Clinical study of laparoscopic versus open hepatectomy for malignant liver tumors
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- Cai, X.J., Yang, J., Yu, H. et al. Surg Endosc (2008) 22: 2350. doi:10.1007/s00464-008-9789-z
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The number of reported laparoscopic hepatectomies for liver malignancy is increasing, but comparative data on the survival outcomes between the patients who have undergone laparoscopic hepatectomy versus open surgery are still lacking.
We compared 31 laparoscopic liver resections with 31 open liver resections in a pair-matched retrospective analysis with the aim of evaluating the intraoperative hazards, recovery, and survival outcomes of these procedures for liver cancer. The laparoscopic group and the open group were matched for age, sex, the size and location of the tumor, and the presence or absence of cirrhosis.
Thirty cases in the laparoscopic group were performed successfully while one case was converted to open surgery due to intraoperative hemorrhage. The length of hospital stay was 7.5 (5–15) days, which was significantly shorter than those in open group (p < 0.01). The mean operative time and blood loss in the laparoscopic group were 140.1 (60–380) min and 502.9 (50–2000) ml, respectively, which were lower than those in open group but without significant difference. There were no operative complications and no deaths in the laparoscopic group. The mean and median survival times of laparoscopic group were 59.3 and 70 months, compared with 49.4 and 60 months in the open group, respectively. The 1-, 3-, 5-year survival rates in the laparoscopic group were, respectively, 96.55%, 60.47%, and 50.40%, and 96.77%, 68.36%, and 50.64% in the open group. By log-rank test, these two survival curves were not significantly different (p = 0.8535).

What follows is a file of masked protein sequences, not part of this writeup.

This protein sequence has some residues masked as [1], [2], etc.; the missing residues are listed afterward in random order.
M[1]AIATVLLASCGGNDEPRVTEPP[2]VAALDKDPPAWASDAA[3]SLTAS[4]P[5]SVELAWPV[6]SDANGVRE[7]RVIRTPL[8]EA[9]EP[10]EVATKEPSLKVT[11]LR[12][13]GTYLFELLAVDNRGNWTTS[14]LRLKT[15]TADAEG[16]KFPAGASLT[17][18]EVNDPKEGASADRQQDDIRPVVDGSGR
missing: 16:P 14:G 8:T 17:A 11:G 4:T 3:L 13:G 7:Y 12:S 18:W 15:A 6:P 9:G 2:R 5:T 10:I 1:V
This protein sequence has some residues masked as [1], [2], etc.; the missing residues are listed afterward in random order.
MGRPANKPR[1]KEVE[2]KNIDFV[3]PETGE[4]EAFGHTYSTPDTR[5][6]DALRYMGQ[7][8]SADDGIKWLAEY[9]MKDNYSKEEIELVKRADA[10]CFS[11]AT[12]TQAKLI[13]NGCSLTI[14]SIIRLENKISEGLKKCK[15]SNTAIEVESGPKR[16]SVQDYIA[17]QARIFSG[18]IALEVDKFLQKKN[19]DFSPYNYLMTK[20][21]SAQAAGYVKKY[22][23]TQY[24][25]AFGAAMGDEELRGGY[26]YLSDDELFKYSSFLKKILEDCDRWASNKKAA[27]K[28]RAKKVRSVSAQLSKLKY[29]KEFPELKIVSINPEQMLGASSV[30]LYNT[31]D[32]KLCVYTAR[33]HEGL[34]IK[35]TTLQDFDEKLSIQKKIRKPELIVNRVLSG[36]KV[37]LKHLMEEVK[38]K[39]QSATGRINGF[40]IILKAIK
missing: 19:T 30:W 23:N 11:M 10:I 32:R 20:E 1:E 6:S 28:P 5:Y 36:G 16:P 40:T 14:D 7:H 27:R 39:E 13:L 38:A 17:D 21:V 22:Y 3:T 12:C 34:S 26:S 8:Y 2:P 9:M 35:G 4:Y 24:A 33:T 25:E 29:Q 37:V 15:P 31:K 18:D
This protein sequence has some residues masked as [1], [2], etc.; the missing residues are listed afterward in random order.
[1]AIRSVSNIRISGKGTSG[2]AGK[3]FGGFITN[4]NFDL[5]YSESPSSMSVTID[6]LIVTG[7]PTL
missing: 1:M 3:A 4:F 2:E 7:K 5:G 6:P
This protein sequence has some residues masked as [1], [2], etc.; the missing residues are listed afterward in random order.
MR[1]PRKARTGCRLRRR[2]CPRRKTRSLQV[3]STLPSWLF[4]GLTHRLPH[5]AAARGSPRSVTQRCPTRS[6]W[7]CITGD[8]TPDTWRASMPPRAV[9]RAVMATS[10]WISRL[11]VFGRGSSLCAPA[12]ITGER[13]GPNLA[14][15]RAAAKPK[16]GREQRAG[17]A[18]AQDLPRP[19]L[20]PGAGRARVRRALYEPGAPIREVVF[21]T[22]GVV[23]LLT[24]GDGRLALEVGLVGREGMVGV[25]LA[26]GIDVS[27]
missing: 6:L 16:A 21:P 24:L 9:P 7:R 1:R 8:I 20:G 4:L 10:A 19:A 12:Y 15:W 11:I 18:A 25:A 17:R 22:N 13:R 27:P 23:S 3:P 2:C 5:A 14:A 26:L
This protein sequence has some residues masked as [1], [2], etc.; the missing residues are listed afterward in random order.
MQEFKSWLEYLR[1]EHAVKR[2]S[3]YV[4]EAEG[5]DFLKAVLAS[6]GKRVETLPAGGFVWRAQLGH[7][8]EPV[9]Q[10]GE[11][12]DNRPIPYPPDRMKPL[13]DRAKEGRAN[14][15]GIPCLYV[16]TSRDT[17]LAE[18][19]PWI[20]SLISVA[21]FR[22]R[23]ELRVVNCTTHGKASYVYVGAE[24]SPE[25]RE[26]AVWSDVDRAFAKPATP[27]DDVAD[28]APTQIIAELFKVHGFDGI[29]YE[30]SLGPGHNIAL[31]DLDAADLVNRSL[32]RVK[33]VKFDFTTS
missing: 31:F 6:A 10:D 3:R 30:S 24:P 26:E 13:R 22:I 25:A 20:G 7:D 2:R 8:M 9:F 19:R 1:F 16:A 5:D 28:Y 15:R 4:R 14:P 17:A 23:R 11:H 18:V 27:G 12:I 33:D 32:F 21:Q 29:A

This study shows that laparoscopic hepatectomy for liver malignancy in selected patients is a safe, effective, and oncologically efficient procedure with better short-term results and similar survival outcomes to open hepatectomy for liver malignancy after midterm follow-up.